Fee: $30

Learn the art of cartoon storytelling, effective communication techniques, and develop personal expression. This workshop will touch upon story breakdown, character development, page layout, and studies from life. Students will begin to create an original story. No previous drawing experience required – if you can create a stick figure, you can succeed!

Freedom Dance at The Embassy of Hungary

October 13, 2016

A very special thank you to Ambassador Reka Szemerkenyi, Cultural Attache David Singer and everyone at The Embassy of Hungary in Washington, DC, for including Freedom Dance in the Embassy’s 60th Anniversary Commemoration of the 1956 Hungarian Revolution.

For those who don’t know, Freedom Dance is an animated documentary that retells the adventure of a young couple, Edward and Judy Hilbert, escaping Hungary during the ’56 Revolution. Along the way, Edward kept a journal in cartoon form detailing their dramatic journey (which includes being robbed and nearly killed). The movie features Golden Globe winner Mariska Hargitay and is produced by Steven Fischer and Craig Herron.

Order your copy of DVD click here: http://www.freedomdancethemovie.com

 

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Ambassador Reka Szemerkenyi and film director Steven Fischer at The Embassy of Hungary, Washington, DC, October 2016.

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Cultural Attache Singer David and film director Steven Fischer at The Embassy of Hungary, Washington, DC, October 2016.

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Director Steven Fischer speaks at the Festival of Film & Culture celebrating the 60th Anniversary of the Hungarian Revolution and Freedom Fight. (Hosted by the Embassy of Hungary in Washington, DC.) October 12, 2016

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Director Steven Fischer (left) and Cultural Attache Singer David (right) speak at the Festival of Film & Culture celebrating the 60th Anniversary of the Hungarian Revolution and Freedom Fight. (Hosted by the Embassy of Hungary in Washington, DC.) October 12, 2016

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Some of the Freedom Dance team. L-R: Diane Leigh Davison, Steven Fischer, Gregg Landry, Craig Herron, Barbara Herron

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Honoring 5-Time Academy Award nominated cinematographer William Fraker

May 29, 2015

May 31, 2015 marks five years since the passing of cinematographer William Fraker. In his prolific Hollywood career he built a solid reputation as one of the great cameramen. His credits include Bullitt, Rosemary’s Baby, WarGames, Heaven Can Wait, 1941 and Tombstone among so many others.

One of the earliest movies I ever saw in theaters was The Legend of The Lone Ranger (1981) which Mr. Fraker directed and in which Jason Robards delivers a terrific portrayal of President U.S. Grant. The movie had a profound impact on this 8-year-old. It awakened in me a fascination with the late 19th Century American West, a subject I still hold close to heart today and receive great pleasure studying.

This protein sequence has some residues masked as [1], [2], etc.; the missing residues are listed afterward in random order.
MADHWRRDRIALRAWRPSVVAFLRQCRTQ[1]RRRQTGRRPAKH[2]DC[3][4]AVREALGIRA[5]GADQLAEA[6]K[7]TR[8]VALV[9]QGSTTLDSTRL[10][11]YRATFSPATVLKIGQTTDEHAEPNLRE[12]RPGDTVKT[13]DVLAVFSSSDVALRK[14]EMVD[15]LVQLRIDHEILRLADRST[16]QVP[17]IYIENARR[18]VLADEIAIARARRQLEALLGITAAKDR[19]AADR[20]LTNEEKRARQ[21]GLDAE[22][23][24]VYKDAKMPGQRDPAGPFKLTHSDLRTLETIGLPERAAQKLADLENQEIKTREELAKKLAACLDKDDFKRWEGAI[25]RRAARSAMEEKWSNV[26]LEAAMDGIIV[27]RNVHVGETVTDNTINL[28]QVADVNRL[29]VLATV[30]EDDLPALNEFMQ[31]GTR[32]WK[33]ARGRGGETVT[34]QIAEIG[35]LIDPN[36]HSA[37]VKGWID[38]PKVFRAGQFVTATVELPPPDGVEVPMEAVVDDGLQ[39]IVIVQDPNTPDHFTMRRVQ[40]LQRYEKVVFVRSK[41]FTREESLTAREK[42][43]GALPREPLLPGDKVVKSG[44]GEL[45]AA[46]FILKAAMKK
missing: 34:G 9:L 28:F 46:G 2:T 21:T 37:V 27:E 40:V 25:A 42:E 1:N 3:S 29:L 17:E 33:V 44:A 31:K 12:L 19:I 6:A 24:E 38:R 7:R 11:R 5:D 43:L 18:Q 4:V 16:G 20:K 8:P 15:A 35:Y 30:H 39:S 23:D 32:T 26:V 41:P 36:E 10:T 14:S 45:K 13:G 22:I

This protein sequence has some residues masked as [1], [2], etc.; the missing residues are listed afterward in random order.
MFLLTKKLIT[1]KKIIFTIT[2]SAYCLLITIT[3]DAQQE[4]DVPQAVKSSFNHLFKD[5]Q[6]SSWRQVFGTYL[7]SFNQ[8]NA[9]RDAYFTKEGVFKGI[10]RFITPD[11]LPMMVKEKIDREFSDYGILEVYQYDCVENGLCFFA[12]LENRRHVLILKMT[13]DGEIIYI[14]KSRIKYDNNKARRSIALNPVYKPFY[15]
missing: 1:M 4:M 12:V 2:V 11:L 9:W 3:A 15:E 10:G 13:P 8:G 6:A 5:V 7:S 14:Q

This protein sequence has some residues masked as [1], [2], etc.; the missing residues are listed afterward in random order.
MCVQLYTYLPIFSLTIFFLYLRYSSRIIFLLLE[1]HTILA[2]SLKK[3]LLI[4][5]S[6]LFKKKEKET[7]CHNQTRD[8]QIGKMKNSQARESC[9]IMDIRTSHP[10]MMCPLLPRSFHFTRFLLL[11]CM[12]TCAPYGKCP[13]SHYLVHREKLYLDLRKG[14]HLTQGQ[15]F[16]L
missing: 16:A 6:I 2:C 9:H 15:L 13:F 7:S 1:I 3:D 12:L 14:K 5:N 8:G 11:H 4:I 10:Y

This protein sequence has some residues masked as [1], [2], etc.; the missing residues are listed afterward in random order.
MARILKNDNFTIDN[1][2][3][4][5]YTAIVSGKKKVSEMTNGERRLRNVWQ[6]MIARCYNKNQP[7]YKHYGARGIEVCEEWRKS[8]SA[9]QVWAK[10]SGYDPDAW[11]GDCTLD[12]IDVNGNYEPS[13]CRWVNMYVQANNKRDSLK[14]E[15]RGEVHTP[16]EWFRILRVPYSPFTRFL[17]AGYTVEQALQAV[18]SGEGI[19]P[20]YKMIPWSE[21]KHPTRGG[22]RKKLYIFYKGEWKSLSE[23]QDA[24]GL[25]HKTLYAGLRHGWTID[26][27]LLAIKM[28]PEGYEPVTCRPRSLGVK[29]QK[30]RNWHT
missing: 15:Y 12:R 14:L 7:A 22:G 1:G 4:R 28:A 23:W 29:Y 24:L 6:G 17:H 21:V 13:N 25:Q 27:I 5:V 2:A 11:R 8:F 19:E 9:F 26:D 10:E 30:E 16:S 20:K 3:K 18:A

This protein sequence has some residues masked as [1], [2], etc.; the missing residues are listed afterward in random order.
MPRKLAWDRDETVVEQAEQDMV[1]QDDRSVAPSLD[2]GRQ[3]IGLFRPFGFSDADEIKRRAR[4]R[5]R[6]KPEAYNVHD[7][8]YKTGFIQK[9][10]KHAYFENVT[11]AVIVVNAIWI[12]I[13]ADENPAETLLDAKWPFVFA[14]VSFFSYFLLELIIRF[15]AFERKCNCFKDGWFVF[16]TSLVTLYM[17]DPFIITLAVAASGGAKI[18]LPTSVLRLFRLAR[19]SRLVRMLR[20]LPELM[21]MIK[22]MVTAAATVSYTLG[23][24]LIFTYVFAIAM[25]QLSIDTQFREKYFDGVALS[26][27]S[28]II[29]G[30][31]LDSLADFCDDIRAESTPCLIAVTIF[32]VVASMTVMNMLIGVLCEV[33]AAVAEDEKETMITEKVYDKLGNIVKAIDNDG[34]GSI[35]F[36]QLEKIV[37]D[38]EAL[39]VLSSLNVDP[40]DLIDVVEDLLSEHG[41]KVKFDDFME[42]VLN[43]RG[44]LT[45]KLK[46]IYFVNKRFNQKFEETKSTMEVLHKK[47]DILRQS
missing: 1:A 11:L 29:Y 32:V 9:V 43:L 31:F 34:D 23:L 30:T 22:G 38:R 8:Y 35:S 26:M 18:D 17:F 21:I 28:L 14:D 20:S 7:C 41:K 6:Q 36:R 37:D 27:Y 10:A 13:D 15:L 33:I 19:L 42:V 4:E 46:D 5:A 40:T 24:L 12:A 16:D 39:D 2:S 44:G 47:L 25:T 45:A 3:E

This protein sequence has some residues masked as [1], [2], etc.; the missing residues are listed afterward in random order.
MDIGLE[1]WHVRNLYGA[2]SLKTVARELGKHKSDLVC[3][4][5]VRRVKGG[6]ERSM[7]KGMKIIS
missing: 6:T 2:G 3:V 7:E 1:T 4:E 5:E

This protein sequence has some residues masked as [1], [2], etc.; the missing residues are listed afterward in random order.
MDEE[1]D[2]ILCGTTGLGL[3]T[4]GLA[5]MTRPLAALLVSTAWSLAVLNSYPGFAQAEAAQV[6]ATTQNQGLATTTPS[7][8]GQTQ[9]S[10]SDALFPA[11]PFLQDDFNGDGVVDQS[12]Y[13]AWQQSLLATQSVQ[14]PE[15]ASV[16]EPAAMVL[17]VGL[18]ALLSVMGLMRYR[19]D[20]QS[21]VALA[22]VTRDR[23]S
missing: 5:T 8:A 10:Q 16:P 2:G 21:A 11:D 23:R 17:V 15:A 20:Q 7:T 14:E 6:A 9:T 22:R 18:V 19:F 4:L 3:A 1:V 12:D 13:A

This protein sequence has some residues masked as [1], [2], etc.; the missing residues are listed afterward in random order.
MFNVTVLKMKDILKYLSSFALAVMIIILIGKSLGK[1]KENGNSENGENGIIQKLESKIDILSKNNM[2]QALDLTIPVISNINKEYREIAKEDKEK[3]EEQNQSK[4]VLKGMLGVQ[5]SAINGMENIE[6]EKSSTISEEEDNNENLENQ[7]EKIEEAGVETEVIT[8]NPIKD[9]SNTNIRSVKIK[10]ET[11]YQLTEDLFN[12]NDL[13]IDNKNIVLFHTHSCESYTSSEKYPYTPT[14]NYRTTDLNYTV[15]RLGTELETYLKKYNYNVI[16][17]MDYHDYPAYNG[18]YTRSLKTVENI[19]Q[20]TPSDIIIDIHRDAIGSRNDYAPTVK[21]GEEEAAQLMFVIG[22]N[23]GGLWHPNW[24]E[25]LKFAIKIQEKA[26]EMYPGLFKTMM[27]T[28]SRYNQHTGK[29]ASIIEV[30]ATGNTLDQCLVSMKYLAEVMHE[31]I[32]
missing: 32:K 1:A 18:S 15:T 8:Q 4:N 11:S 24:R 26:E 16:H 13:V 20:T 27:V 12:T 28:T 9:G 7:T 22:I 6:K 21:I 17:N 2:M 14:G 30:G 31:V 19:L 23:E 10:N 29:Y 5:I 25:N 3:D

I had the honor and joy of knowing and working with Mr. Fraker in 2008 while making Old School New School. One day I found myself in Mr. Fraker’s Hollywood home just down the street from Paramount Pictures. My friend Lisa Muldowney, a cracker jack PR agent, had introduced us months before. Mr. Fraker was full of excitement at recently discovering some rare photos (never published, he said) documenting the then-unique rigging used to mount cameras on the cars for the famous chase scene in Bullitt. He spread the photos over the dining room table. I studied each one as Mr. Fraker reminisced about the production. The movie released in 1968, yet all those years later he still talked about capturing that legendary chase scene with a radiant glow about him, an infectious childlike enthusiasm.

And it was at that table I had the chance (and the privilege) to thank him for his version of The Lone Ranger, and tell him about the impact it had on my life.

Thanks again, Mr. Fraker. We may have only known one another a short time, but your openness and graciousness will be with me for years to come.

Click to hear William Fraker’s words of wisdom about risk taking and success in the arts.

Steven Fischer with William Fraker shooting on location in Hollywood in 2008.

Steven Fischer with William Fraker shooting on location in Hollywood in 2008.

Arts Advocacy Day

March 24, 2015

Today, Americans for the Arts and the Arts Action Fund celebrate National Arts Advocacy Day! Celebrate by clicking here to tell Congress that you support the arts.

And watch these fine artists in Old School New School talking about success in the arts and creativity! You’ll be supporting the arts and stimulating the brain all at once.

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Thank you!

Seeking Venues in New Mexico

January 24, 2015

On July 3, 2015, Steven Fischer presents an Acting for Directors workshop at St. John’s College Summer Film Institute .

We are actively seeking additional venues for Steven in Santa Fe/Albuquerque area this July: universities, creativity coalitions, schools, business, bookstores, art centers — any place that might be looking for a guest speaker on creativity and storytelling. Know of a place looking for a guest speaker? Leave a comment on this blog or contact Shirley Hogsett at Destiny Speakers Bureau.

Thanks!